If the approximation offered by the model is adequate to the problem under examination, the functional transformation allows switching from a domain depending on synthetic indexes to a domain where it is possible to reason in terms of profile shape.
What above said can be applied also to space data, time data and spatio-temporal data and is extended to the more complex case of surfaces and hyper-surfaces, that’s to say surfaces defined in multi-dimension spaces.

Profile Monitoring
The target of the Statistical Process Control (SPC) consists in granting the stability of a process and in improving its performances through the reduction of the variability of the features of interest. It concerns both the “post process” measuring in metrological room (or directly on machine board), and “in process” ones, which are variable depending on time and/or frequency.  Measures are more and more often detected by instruments with enhanced sensitivity and precision (cameras, lasers, probes etc.), and monitored “on line” and in real time.  In all these cases, we need new monitoring and/or adaptation systems of the instruments already existing in SPC ambit, and the Profile Monitoring [1][2][4][6] represents an efficient and up-to-date solution.
More precisely, Profile Monitoring techniques allow estimating the parameters of a model that correctly approximates the data pattern under normal operation conditions of the system and/or of the process, and defining the control limits not only on those parameters but also on the model “residues”, in order to recognize as fast as possible the presence of eventual anomalies, failures or process instabilities.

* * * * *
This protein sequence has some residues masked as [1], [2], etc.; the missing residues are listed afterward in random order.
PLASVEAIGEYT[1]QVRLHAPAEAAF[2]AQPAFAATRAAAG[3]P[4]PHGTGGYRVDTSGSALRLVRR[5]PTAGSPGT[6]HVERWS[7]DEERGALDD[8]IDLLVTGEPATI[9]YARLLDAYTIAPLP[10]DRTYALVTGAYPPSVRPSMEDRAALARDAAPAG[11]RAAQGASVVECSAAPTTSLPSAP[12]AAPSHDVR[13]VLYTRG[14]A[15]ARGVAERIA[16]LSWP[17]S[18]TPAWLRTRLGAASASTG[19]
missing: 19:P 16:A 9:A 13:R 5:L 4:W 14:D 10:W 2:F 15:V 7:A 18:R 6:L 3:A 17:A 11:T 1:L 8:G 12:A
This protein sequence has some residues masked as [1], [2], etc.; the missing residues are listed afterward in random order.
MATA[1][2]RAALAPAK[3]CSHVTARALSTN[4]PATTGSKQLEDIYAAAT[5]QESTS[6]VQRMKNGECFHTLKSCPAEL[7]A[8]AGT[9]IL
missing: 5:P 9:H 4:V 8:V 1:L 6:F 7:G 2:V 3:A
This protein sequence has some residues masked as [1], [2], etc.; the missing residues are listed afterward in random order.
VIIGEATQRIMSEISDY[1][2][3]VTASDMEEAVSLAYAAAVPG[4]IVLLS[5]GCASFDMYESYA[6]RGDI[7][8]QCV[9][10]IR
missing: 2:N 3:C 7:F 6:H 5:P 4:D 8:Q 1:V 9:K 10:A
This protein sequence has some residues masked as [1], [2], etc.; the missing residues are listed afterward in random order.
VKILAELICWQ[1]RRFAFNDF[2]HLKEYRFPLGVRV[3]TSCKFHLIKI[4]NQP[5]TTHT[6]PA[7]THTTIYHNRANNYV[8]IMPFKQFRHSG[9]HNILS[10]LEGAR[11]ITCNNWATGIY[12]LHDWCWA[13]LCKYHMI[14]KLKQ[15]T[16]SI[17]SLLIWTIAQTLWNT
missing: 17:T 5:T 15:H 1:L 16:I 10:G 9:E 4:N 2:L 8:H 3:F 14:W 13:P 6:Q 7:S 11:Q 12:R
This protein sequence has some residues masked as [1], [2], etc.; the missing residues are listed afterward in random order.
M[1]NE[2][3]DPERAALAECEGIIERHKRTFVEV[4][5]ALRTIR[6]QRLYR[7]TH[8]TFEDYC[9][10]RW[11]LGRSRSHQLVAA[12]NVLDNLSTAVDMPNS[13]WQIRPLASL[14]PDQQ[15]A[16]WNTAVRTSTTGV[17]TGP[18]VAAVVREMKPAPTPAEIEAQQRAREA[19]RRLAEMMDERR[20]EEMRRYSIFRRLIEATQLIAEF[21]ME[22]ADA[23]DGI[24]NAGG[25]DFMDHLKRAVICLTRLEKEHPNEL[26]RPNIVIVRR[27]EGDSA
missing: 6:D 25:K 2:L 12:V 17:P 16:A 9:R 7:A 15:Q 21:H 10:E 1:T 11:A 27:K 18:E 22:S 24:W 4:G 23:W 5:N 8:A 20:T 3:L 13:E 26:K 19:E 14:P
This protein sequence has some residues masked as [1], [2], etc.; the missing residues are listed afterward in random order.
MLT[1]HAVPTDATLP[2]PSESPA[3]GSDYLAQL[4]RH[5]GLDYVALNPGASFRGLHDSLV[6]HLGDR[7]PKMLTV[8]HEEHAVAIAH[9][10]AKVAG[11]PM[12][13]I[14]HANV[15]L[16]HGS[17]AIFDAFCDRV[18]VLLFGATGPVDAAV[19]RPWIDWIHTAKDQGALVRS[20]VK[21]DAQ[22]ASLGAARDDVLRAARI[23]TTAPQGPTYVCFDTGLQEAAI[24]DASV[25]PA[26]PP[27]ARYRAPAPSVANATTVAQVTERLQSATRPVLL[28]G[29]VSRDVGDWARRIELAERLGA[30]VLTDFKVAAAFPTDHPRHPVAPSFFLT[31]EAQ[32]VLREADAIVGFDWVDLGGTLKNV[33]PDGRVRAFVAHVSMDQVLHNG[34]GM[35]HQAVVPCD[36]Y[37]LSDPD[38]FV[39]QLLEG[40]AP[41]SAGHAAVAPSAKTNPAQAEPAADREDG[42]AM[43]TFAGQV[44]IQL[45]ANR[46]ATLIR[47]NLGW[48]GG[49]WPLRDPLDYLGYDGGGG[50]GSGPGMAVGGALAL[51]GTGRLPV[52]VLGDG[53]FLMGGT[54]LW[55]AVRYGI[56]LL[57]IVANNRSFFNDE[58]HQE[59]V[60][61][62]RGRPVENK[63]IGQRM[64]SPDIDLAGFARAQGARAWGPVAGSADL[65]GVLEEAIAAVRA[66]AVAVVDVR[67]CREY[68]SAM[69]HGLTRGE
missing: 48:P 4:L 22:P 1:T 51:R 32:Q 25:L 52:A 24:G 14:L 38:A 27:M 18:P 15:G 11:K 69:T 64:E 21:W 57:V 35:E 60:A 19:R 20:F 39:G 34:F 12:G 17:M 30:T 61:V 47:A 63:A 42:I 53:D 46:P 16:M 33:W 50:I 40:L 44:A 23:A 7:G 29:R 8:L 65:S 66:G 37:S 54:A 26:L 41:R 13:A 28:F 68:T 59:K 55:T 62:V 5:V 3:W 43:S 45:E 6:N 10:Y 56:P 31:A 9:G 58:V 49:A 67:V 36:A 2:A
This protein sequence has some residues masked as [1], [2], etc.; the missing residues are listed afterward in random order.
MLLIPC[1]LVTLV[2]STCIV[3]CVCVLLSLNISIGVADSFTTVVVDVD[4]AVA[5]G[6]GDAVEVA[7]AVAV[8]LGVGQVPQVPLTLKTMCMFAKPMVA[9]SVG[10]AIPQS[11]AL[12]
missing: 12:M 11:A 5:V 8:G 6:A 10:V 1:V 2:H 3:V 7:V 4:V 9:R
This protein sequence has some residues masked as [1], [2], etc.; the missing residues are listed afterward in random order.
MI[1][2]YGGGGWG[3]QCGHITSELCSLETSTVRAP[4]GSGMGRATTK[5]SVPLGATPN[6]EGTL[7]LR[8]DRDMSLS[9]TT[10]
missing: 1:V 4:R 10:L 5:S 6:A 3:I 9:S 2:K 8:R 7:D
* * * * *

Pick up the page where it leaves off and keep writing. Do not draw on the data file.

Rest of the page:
A concrete applicative example of Profile Monitoring is schematically illustrated in fig. 4 [3]: the statistical process control of roundness profiles is obtained by measuring sections of cylinders machined by turning with a coordinate measuring machine. Each profile is the set of the various dimensions acquired in a full round angle. The common industrial practice provides for calculating a synthetic index for each section (difference between the maximum and minimum deviation as to the centre of the reference circle) and monitoring the process on the grounds of this single index. This, however, does not permit to evaluate the information contained in the measured profile. Thanks to the Profile Monitoring approach, instead, it is possible to identify a representative model in the normal process operation and to estimate its parameters. In this way it is possible to recognize and to evaluate in faster and more reliable way “any” modification and to operate consequently.


[1] W.H.Woodall, D.J.Spitzner, D.C.Montgomery, S.Gupta, Using Control Charts to monitor Process and Product Quality Profiles, Journal of Quality Technology, Vol.36, N°3, pp.309-320, 2004
[2] J.D.Williams, W.H.Woodall, J.B.Birch, Statistical Monitoring of Nonlinear Product and Processes Quality Profiles, Quality and Reliability Engineering International, Vol.23, pp.925-941, 2007
[3] B.M.Colosimo, Q.Semeraro, M.Pacella, Statistical process control for geometric specifications: on the monitoring of roundness profiles, Journal of quality technology, Vol. 40, No 1, pp. 1-18, 2008.
[4] B.M.Colosimo, M.Pacella, On the Use of Principal Component Analysis to Identify Systematic Patterns in Roundness Profiles, Quality and Reliability Engineering International, Vol. 23, Issue 6, pp. 707-725, 2007
[5] J.O.Ramsay, B.W.Silverman, Functional Data Analysis, Springer Series in Statistics, 2005
[6] R. Noorossana, A. Saghaei, A. Amiri, Statistical Analysis of Profile Monitoring, Wiley Series in Probability and Statistics, John Wiley & Sons, 2011